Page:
Yesterday night I watched a TIVOed episode of Oprah in which Sinead O'Connor talked about her diagnosis of Bipolor disorder and how much her childhood played a part in that. While I know I don't have Bipolor (I have the lows but where are the highs?!!) I could relate to so much of what she said about her childhood and living with the constant feeling of fear and tension.
My brother was the cause of most of the tension in our household growing up. "I" used to take out much of his aggresion on me. Lucky me. My mom was constantly on guard when we were little to protect me from my brother - leaving him alone with me generally did not end well. As we got older the physical assaults mostly ended, but the psychological assaults never did. And the fighting between my brother and my parents never ended. My parents insisted on family dinners, a great idea, in theory, but these dinners ultimately ended in yelling and screaming due to "I". The tension was intense. So intense that despite everything my parents (mainly my mom) did to create happy memories, I really remember very little of my childhood. Except the scary parts, which are pretty clear.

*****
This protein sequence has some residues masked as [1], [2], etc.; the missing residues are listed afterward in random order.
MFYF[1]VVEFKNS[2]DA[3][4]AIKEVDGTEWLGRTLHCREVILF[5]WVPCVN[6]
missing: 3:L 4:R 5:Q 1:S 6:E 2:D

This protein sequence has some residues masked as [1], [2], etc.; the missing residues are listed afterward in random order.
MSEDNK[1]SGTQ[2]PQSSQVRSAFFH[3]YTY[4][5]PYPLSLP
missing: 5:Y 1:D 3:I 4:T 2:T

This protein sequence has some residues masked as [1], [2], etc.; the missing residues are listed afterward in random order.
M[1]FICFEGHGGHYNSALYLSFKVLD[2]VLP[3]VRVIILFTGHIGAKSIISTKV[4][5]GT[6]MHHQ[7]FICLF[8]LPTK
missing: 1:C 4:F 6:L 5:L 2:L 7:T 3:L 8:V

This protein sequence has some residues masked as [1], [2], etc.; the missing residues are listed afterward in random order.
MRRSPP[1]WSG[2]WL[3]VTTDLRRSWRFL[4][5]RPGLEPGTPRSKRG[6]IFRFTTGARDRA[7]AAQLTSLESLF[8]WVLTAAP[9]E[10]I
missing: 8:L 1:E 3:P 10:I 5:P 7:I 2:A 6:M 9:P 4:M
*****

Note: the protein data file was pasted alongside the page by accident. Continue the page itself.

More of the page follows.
The "footprints" of my childhood left their inprints on my soul. I was diagnosed with Post-Traumatic-Stress Disorder in my twenties. It explained a lot to me. It explained why I had such difficulty making friends, why I had such anxiety most of my life, why I had such trouble with emotional attachments all my life, with staying in the moment. It actually made me feel such relief to have a name, a reason.
But it also makes me so overly aware of how important it is to make sure that our attention to A and his Asperger's does not overshadow the other kids. Yesterday in the car B told me, "I wish I had Asperger's Syndrome." That broke my heart. I tried to get him to talk more about that, and after a little bit I told them how much I wish I was as good at blowing up balloons as B was, and as good on computer as A was, and as good at picking out clothes as J was (what can I say, it was spur of the moment) and how wonderful it was that we all have different things that are special about us.
I need to pay attention to how negative I am with B. I have to focus on "catching him being good" instead of constantly telling him not to whine and not yell and not to hit himself on the head ..... the list goes on. I need to make sure he gets equal attention. And I need to make sure that when A is having a rough day (or J - she can throw a tantrum like nobody's business) I do what I can to keep things peaceful, to not allow the screaming of one affect the rest of us.
A tall order, I know, but one that is too important to ignore.